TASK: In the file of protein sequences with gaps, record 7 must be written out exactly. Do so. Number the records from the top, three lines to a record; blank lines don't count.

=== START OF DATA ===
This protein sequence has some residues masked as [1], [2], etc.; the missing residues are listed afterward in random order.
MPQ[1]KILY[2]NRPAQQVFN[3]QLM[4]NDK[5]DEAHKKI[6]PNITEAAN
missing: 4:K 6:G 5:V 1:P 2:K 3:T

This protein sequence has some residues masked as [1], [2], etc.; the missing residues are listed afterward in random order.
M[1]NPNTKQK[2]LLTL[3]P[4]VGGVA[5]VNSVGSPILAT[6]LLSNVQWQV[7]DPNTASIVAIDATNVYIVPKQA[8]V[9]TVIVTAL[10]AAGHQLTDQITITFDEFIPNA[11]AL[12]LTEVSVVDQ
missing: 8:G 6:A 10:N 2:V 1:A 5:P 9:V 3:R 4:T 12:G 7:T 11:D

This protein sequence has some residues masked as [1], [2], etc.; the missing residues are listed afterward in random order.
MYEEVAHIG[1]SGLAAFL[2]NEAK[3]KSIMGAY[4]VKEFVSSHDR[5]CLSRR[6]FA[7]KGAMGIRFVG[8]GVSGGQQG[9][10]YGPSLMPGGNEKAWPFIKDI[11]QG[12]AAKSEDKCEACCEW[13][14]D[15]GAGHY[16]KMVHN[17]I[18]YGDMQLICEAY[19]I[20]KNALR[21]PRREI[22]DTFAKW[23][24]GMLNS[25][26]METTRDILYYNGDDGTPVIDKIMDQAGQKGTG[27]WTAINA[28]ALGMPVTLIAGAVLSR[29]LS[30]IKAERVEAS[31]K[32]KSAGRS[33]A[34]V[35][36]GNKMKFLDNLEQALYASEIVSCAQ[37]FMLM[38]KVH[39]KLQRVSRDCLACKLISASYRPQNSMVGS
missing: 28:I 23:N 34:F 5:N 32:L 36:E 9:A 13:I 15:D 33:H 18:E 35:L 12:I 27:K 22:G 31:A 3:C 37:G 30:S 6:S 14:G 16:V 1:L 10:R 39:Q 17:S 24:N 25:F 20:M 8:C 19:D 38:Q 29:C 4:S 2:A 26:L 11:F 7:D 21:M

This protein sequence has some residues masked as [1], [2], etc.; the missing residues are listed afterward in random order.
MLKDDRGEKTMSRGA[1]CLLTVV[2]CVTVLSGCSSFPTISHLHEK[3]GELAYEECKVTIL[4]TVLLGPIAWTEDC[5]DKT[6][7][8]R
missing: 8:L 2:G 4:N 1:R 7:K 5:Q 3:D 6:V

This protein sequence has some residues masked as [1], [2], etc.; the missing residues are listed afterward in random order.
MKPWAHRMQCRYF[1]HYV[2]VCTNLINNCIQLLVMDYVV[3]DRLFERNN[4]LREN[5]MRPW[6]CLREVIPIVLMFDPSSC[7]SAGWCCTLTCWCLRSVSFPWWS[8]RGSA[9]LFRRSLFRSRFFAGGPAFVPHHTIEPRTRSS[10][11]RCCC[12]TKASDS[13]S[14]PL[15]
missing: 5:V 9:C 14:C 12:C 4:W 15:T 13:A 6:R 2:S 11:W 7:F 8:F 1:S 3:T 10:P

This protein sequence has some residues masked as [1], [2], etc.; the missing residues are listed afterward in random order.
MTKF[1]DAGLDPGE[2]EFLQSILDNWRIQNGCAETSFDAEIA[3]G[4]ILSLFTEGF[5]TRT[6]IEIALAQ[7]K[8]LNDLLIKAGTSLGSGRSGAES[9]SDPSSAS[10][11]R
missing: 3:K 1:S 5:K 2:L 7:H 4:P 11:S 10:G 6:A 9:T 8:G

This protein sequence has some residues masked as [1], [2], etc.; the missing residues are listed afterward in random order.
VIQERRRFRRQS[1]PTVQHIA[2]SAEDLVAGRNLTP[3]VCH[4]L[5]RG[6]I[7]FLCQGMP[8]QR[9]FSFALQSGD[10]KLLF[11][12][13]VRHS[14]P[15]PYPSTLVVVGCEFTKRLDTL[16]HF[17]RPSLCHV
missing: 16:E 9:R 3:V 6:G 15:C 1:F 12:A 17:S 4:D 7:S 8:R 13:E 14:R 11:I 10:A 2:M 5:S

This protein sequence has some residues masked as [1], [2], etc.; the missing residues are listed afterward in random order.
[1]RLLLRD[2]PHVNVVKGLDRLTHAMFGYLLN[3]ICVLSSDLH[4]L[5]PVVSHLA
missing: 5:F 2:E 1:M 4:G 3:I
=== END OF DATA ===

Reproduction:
This protein sequence has some residues masked as [1], [2], etc.; the missing residues are listed afterward in random order.
VIQERRRFRRQS[1]PTVQHIA[2]SAEDLVAGRNLTP[3]VCH[4]L[5]RG[6]I[7]FLCQGMP[8]QR[9]FSFALQSGD[10]KLLF[11][12][13]VRHS[14]P[15]PYPSTLVVVGCEFTKRLDTL[16]HF[17]RPSLCHV
missing: 16:E 9:R 3:V 6:G 15:C 1:F 12:A 17:S 4:D 7:S 8:R 13:E 14:R 11:I 10:A 2:M 5:S